How Do the Pieces Move?

There are 6 pieces which all move in 6 different ways.


Rooks (Castles) move Horizontally and Vertically.      

Rooks move up/down (vertically) or left/right (horizontally). They can move 1 or more squares, but in only one continuous direction each time (they cannot move left and then up in the same move).


Bishops move diagonally:    

Bishops move along diagonals. They move 1 or more squares, but they can only move in one direction each time (e.g. they cannot zig-zag in the same move). Bishop moves along a diagonal need to stay on the same color square as they start from (if the Bishop has moved to a different color square, then it's a mistake and an illegal move). So you'll find that one of your bishops always moves along light squares, and the other bishop is always on dark squares.


Queens move like Rooks plus Bishops.      

Queens can do any of the moves of either a Rook or a Bishop. So the Queen can move up/down or left/right like a Rook, or diagonally like a Bishop.


Knights (Horses) jump! (But not very far).      

Knights are the only pieces that jump over other pieces. They move in a 2-1 or 1-2 pattern, it's an "L" shaped move. The Knights do not ever slide, so they cannot be blocked by pieces, they always jump over pieces between the two squares. This is a tricky move for beginners to get right.


Kings move slowly, only 1 square.      

Kings can move to any of the 8 squares that are right next to it: up/down, left/right, and the diagonals. But the King can only move 1 square at a time. It's pretty slow-moving.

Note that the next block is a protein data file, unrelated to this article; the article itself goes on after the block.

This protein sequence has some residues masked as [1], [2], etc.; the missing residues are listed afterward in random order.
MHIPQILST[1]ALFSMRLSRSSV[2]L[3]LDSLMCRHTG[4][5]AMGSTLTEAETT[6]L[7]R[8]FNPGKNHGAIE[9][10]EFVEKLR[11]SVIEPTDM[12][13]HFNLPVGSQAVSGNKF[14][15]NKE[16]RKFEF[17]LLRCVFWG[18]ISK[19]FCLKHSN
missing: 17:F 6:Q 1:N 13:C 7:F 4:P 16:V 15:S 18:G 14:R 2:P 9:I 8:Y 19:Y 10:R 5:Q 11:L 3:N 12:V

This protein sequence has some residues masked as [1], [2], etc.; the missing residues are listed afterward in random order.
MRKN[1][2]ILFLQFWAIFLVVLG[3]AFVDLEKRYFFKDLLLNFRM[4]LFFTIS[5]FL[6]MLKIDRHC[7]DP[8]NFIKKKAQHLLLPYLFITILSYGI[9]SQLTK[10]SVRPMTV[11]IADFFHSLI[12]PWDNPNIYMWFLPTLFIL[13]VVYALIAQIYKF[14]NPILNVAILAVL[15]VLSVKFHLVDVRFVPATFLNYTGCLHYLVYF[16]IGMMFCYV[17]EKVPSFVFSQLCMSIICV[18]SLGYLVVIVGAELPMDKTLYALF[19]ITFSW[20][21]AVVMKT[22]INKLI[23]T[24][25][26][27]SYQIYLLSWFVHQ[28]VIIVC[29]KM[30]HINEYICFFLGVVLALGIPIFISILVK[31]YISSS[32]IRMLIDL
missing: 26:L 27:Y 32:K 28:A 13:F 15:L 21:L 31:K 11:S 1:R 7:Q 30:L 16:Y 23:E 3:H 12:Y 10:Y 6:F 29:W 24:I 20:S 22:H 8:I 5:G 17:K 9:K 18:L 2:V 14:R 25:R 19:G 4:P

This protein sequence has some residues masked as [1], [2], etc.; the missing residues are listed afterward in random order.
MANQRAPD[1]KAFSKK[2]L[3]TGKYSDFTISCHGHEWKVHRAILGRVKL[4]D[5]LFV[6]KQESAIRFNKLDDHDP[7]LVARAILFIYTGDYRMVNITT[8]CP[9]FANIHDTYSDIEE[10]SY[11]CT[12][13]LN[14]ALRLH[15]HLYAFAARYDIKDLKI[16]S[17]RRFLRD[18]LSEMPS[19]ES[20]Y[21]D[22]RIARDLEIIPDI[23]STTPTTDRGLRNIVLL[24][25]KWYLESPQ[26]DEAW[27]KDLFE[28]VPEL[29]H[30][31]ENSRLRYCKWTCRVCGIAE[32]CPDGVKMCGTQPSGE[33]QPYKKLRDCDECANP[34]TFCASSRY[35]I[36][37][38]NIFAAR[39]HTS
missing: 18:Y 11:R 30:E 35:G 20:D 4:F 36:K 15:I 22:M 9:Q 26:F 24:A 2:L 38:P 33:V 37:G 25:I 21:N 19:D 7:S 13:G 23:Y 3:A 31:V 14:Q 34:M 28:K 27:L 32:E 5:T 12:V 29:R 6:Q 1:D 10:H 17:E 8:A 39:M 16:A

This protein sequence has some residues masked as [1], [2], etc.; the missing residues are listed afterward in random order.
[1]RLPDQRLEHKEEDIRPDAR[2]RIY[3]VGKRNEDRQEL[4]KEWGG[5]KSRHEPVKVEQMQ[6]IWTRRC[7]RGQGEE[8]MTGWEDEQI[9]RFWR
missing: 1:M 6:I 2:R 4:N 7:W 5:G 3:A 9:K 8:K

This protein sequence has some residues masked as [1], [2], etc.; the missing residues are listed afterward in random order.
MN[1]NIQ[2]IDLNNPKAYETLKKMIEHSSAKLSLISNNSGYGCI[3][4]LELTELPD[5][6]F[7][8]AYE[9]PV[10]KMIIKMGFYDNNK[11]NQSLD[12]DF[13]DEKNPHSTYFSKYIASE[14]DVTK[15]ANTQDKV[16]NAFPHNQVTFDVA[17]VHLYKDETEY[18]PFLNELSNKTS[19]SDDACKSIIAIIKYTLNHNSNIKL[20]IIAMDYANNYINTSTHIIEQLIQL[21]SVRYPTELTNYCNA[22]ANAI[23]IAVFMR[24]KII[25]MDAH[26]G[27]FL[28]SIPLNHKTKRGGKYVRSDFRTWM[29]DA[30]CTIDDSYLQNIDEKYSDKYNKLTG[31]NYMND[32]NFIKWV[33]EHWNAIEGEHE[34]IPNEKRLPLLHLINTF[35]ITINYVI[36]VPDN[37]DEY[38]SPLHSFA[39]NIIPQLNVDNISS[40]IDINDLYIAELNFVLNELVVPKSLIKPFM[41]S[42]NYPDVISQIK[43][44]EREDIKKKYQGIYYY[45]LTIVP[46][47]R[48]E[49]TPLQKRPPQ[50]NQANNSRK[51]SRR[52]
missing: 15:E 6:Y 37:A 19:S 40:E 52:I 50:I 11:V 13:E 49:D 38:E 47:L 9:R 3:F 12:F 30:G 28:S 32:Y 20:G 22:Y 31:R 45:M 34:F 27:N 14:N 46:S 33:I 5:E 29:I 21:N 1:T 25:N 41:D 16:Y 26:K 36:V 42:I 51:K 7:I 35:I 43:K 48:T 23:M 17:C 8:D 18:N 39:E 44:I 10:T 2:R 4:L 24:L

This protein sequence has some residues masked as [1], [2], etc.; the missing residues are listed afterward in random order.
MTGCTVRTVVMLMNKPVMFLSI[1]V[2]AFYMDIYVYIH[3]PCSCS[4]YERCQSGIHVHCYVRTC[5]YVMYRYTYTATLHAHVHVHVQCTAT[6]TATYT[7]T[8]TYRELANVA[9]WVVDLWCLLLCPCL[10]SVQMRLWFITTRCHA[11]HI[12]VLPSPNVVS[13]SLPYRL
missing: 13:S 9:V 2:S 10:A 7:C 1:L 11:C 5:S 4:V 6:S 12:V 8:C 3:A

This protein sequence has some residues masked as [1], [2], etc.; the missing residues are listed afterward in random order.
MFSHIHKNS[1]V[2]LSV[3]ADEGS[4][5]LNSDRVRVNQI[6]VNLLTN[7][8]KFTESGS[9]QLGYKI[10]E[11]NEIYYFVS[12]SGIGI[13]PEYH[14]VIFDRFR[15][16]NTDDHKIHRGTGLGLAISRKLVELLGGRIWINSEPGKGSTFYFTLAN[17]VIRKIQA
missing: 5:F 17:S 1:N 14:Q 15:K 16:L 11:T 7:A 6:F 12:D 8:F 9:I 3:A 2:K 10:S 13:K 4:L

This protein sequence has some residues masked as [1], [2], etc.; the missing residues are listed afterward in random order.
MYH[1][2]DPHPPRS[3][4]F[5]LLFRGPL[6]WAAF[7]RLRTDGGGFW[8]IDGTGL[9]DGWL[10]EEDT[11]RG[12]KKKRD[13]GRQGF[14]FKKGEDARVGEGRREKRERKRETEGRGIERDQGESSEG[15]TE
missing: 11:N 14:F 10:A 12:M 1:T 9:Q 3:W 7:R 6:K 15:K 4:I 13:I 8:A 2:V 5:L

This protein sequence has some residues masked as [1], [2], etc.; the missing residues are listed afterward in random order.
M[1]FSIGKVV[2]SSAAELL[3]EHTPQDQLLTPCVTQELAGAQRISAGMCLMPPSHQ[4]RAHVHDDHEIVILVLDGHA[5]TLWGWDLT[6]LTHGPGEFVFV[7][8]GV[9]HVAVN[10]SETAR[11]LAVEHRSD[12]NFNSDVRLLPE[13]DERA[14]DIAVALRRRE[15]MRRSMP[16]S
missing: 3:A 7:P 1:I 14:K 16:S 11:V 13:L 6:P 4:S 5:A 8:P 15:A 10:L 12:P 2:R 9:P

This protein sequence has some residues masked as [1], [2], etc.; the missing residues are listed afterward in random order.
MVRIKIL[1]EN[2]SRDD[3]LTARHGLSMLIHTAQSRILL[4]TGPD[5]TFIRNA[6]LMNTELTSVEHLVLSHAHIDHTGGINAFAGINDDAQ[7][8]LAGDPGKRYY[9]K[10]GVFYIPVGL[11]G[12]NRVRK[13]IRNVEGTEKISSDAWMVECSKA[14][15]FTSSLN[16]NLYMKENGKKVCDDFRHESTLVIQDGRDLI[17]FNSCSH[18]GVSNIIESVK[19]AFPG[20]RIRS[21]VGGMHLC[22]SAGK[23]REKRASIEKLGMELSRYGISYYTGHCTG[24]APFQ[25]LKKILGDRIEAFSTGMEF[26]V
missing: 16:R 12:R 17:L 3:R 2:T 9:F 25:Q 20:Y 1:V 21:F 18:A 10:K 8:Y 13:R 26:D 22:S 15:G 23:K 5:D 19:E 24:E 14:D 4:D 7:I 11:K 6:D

Pawns are tricky little slow-movers.      

The rules for Pawn moves are tricky: they can move forwards 1 or 2 squares only, but captures are diagonal only, and Pawns cannot go backwards.

  • Pawn forward moves: Pawns can move straight forwards only 1 square at a time, except for each pawn's very first move, where it can move 2-squares (or 1 square if you wish). But these straight moves cannot capture, they must move into an empty square. These forwards moves must be vertically upwards, not diagonally.
  • Pawn 2-move starter move: Pawns can move 2-squares forwards on their very first move. They must move into an empty square. But once a pawn has done it's 2-move starter move, it then can only move 1 square after that. The 2-move starter move cannot jump over a piece either. And these 2-square moves are only forwards, upwards, not diagonally.
  • Pawns only capture diagonally: Pawn capture moves are the opposite of its normal non-capturing moves. Capture moves are diagonal only, and the Pawn can only move diagonally when capturing. This is the opposite of the normal Pawn moves, because pawn forward moves cannot capture and cannot be diagonal. A pawn capture must be diagonal, and pawns can only move diagonally when capturing an enemy piece or pawn. A pawn can only capture diagonally 1-square, it can never capture diagonally 2 or more squares (i.e. cannot do Bishop moves).
  • Pawns move forwards only: Pawns can only move forwards, and can only capture forwards too. Pawns cannot move backwards ever (unlike all the other pieces), so you have to carefully consider how far to move them.
  • Pawns turn into Queens: But sometimes it's good to push your pawn as far as you can, because Pawns turn into Queens when they get to the last square on the other side of the board, which is great to do!